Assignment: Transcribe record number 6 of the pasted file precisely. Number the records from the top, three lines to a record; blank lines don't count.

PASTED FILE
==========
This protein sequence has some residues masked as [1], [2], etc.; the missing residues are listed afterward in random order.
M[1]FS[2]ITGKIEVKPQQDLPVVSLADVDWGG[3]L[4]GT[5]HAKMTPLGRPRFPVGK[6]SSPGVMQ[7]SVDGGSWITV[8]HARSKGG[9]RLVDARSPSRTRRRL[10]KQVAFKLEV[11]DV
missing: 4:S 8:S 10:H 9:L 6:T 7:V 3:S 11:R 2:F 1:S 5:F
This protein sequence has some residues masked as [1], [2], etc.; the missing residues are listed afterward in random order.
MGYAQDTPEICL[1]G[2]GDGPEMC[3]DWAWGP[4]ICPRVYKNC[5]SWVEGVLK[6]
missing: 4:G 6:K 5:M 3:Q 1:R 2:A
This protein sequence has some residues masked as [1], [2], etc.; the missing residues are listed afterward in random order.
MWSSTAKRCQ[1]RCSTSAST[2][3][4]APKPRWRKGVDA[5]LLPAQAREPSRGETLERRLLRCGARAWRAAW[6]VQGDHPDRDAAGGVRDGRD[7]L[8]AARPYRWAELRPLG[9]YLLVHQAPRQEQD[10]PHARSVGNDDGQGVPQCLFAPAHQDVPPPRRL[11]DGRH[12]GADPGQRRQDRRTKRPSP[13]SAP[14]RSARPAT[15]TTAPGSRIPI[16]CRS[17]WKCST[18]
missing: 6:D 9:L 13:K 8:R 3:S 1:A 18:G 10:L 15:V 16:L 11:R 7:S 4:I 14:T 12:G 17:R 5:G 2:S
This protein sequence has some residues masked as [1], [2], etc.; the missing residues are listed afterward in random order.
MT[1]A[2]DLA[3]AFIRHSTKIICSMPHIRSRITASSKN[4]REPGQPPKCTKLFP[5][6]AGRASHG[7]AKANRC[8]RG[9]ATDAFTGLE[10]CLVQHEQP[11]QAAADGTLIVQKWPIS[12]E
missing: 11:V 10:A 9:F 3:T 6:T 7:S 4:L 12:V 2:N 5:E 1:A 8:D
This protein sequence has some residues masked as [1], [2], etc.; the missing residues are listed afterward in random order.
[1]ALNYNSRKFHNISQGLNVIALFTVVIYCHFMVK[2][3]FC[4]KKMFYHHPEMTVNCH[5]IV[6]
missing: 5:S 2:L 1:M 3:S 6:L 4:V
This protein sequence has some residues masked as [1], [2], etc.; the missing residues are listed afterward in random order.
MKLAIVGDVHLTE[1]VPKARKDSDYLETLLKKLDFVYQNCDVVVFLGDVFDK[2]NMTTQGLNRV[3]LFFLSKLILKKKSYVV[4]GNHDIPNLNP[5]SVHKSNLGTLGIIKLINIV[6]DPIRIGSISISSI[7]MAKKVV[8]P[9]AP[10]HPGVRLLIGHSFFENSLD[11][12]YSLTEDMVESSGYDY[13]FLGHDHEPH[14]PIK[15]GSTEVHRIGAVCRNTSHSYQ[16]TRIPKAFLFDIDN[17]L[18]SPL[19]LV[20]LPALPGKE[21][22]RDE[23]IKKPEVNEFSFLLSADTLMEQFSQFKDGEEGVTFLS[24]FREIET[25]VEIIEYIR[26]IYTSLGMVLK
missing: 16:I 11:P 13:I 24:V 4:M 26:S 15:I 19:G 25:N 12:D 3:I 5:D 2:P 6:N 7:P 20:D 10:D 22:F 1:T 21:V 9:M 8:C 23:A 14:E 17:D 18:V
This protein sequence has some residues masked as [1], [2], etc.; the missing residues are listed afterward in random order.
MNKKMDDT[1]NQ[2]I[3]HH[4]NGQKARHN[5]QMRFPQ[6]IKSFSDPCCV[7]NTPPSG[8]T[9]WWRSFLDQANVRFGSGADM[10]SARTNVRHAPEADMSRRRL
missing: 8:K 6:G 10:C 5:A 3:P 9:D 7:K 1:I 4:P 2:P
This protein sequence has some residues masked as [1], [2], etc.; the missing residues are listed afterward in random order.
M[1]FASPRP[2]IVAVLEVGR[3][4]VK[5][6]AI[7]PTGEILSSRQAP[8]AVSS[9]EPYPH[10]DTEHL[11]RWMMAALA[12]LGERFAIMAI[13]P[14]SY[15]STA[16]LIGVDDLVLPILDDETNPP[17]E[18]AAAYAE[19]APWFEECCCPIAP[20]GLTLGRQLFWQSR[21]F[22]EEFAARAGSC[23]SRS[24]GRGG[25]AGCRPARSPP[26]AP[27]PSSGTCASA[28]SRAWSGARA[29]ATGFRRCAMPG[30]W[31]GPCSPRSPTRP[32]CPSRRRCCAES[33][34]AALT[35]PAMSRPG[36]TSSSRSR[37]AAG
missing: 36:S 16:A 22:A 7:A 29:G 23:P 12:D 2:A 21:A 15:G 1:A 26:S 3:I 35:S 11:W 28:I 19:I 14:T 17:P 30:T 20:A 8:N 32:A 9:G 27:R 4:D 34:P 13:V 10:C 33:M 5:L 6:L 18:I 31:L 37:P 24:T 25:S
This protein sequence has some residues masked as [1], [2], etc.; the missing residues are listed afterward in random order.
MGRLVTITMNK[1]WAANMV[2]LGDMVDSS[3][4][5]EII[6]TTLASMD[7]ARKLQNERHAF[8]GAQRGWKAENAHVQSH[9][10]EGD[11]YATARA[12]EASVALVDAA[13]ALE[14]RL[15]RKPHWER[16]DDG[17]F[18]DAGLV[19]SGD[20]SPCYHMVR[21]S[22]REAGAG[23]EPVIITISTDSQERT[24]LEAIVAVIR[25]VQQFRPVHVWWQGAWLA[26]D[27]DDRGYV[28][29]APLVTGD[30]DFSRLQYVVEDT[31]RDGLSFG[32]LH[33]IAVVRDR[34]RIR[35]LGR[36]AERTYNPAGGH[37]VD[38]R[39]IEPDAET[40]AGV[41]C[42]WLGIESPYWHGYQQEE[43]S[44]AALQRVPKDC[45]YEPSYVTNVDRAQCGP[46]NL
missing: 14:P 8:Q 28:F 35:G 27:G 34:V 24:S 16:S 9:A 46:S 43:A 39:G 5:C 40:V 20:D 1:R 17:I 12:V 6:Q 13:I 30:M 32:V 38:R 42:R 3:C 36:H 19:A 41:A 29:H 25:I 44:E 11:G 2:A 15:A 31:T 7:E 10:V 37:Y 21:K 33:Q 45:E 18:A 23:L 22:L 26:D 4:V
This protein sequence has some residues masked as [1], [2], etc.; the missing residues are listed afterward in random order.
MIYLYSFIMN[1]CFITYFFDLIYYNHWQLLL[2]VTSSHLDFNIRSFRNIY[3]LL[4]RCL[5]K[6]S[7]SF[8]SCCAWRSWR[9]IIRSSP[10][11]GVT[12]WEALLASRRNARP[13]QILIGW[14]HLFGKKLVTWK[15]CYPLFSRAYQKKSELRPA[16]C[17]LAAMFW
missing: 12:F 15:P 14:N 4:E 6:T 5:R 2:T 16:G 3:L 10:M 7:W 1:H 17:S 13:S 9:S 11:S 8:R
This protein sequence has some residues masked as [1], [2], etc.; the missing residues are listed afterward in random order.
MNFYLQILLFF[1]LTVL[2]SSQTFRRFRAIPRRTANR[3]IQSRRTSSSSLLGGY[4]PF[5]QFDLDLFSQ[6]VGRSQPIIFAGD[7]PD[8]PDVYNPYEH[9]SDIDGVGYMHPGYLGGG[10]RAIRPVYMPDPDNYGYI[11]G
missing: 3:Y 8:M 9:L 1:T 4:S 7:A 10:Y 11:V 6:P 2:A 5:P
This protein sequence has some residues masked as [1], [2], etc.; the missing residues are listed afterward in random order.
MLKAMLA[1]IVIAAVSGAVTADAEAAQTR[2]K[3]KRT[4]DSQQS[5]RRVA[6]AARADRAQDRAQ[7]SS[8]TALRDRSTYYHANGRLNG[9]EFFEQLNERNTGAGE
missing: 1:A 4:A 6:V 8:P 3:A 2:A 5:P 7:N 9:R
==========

This protein sequence has some residues masked as [1], [2], etc.; the missing residues are listed afterward in random order.
MKLAIVGDVHLTE[1]VPKARKDSDYLETLLKKLDFVYQNCDVVVFLGDVFDK[2]NMTTQGLNRV[3]LFFLSKLILKKKSYVV[4]GNHDIPNLNP[5]SVHKSNLGTLGIIKLINIV[6]DPIRIGSISISSI[7]MAKKVV[8]P[9]AP[10]HPGVRLLIGHSFFENSLD[11][12]YSLTEDMVESSGYDY[13]FLGHDHEPH[14]PIK[15]GSTEVHRIGAVCRNTSHSYQ[16]TRIPKAFLFDIDN[17]L[18]SPL[19]LV[20]LPALPGKE[21][22]RDE[23]IKKPEVNEFSFLLSADTLMEQFSQFKDGEEGVTFLS[24]FREIET[25]VEIIEYIR[26]IYTSLGMVLK
missing: 16:I 11:P 13:I 24:V 4:M 26:S 15:I 19:G 25:N 12:D 3:I 5:D 2:P 6:N 7:P 20:D 10:D 22:F 1:T 21:V 9:M 8:C 23:A 14:E 17:D 18:V